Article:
My copilot walked over to the counter top in JFK Operations where I had scattered various segments of the flight plan paperwork. His pace was quick. He introduced himself and apologized for his slight tardiness. He had commuted in from South Carolina to La Guardia and had taken a taxi ride through rush hour traffic over to JFK. We were departing to Zurich, a destination I had never been.
Almost nine months had passed since my last trip across The Pond. I felt a little rusty with the procedures. A proficient copilot would keep me out of trouble. My biggest challenge was to shake off the lethargy of almost a month's vacation. The next challenge, about nine hours away, would be flying the arrival idiosyncrasies into Zurich.
I verbalized these challenges to my copilot, apologizing for the obstacles he faced having to work with me. He nodded with a grin, gave a cursory glance at the paperwork, and then excused himself to make a brief phone call to one of his business partners.
Business partners? That was impressive. As I shuffled the fruits of my labor into an organized pile, I made a mental note to inquire about my copilot's extracurricular activities. It would make interesting conversation. I smiled and gestured my head toward the exit corridor. With the cell phone pasted to his ear, my copilot nodded and trotted behind.
We collected our bags and walked out of Operations toward the elevator. When the elevator doors slid open, we were greeted by our FB, our relief crewmember. He too apologized for his tardiness. He had commuted in from DFW on a day that was wrought with major weather delays. A storm system had been battering the Dallas area like a bad house guest that wouldn't go away. Our FB excused himself and dashed toward Operations to retrieve his flight bag. He promised to be at the airplane in time to complete his duties. I assured him that his haste was unnecessary.
Soon after arriving at the airplane, I assembled our nine flight attendants in the first-class cabin, and completed my standard safety briefing. I rejoined my copilot and the FB in the cockpit and began the process of preparing the airplane for departure.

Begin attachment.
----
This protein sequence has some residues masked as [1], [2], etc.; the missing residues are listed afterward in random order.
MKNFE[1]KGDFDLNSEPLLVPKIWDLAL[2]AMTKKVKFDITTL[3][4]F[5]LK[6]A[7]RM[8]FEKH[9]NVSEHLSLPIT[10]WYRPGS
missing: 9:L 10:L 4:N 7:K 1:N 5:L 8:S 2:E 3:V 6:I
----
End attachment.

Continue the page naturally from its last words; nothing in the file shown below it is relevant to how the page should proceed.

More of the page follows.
It was during the course of typical preflight banter that the revelation I had been fostering over the last several years was confirmed. My profession was losing its status as "the day job." And it seemed that my copilot was the poster child for this revelation.
My copilot's other business involved various government contracts managing aircraft operations and flight crews. He and his partners employed 70 people, some of them airline pilots. He offered an example of one pilot who had chosen to simply quit our airline at a relatively young age because the new job held more promise and was more lucrative.
My copilot explained that if it were not for medical benefits and that he stood to lose thousands in retirement funds because he had not reached the eligible age of 50, he would quit also. As it was, he dropped or traded trips until his schedule consisted of only one trip for the month.
Later in the flight, I would discover that my copilot had an artful mastery of schedule manipulation. And I don't mean it in a bad way. If a pilot chooses to exercise his contractual rights in order to reduce his time at work and thus reduce his salary, that's his prerogative. But he did seem to focus much of our non-sterile cockpit time on the task.
As I learned more about my copilot's business endeavor, I nodded with encouragement and approval. But I was finding it difficult to mask another emotion: Disappointment. When had my career turned into a side job?
Sure, over the years airline pilots have been notorious for investing in other businesses and ventures (some with less-than-successful results), but never has there been such a zest to not only supplement the career but to replace it.
Without conducting an official survey, I would guess that 70 percent of my copilots have alternative incomes or are in the developmental stages of an alternative income. On this particular trip even the FB had a part-time occupation. He renovated homes in his spare time.